A trip through your local supermarket will tell you that things have gotten expensive. Yesterday, I was in line at my school’s salad bar, only to notice prices have increased by several dollars.

But here in the United States, we’re fortunate enough to count on certain protections to shield us from devastating food price increases. In the Middle East and parts of Africa, however, people face a significantly different reality.

Sudanese agribusiness

Last year, the global food crisis ripped through much of the Middle East. Skyrocketing prices and staggering crop production left many citizens throughout Jordan, the United Arab Emirates, and Egypt frantic for food. But the problem of food cost inflation has virtually fallen off the world news radar since the financial crisis has plunged countries further into economic turmoil. But, price hikes continue to have serious impact on families and, despite best attempts to meet the immediate need, the issue of food security remains unresolved.

Oxfam reports that net prices of staple foods have skyrocketed by 150 percent during 2007 and 2008, crippling the impoverished in developing countries. Estimates suggest that the number of malnourished people worldwide has increased by a whopping 119 million.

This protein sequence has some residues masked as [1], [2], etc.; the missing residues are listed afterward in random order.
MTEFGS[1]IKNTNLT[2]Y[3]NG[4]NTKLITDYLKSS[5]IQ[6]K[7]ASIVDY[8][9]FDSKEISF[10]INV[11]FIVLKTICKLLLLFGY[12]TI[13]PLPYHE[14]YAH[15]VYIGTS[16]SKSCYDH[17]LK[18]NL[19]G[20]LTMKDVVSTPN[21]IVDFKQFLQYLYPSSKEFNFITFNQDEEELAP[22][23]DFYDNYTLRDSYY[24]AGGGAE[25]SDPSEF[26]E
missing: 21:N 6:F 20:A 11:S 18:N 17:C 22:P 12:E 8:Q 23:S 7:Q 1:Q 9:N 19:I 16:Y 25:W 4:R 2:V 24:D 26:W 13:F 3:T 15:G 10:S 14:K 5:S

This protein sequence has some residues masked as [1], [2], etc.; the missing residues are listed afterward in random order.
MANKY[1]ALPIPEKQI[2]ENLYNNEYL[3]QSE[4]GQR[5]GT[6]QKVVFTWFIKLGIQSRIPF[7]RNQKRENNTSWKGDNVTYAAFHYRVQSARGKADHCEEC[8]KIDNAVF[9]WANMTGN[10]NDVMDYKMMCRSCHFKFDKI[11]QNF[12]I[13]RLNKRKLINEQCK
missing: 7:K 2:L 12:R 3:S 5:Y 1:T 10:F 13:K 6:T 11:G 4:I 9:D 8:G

In the Middle East in particular, food costs soared.  In Egypt for example, the cost of wheat is reported to have tripled. Prices of meat, fruit, and beans in this country have  also increased by 25 percent.

These difficult circumstances left families with little to do but starve or riot for just prices. The New York Times reported last year that violent food protests in Yemen killed up to a dozen people.

Moved by the pressure of an angry, hungry populace, the Arab world has chosen to explore uncharted territory and invest in agriculture in the most unlikely of places–the fertile banks of the White Nile in Southern Sudan. With the help of this foreign investment, the Sudanese government is now plowing $5 billion in new agribusiness, much of which is designated for export to countries like Saudi Arabia and the United Arab Emirates.  So, while crops of pumpkin, beans, eggplant, and other local staples such as sorghum are now producing steadily along the river’s shore, the final product is being exported across the Red Sea rather than addressing domestic food needs in Darfur.

Sudan receives an enormous amount of food aid each year. And yet, Sudan has incredible potential for self-sufficiency. Last year, for example, the country exported the same amount of sorghum as it received from the United States in emergency food aid: 283,000 tons.  Officials from the UN World Food Program go as far to say that Sudan could one day play the role of Africa’s breadbasket.

But the Sudanese government seems to be keen on increasing its own profits at the expense of its own hungry people. It continues to withhold crucial natural resources from 2.5 million displaced citizens, who languish in camps across, run off their land by the government’s harsh counterinsurgency policies. Meanwhile, international foreign aid and humanitarian organizations pick up the bill to keep the innocently displaced alive.

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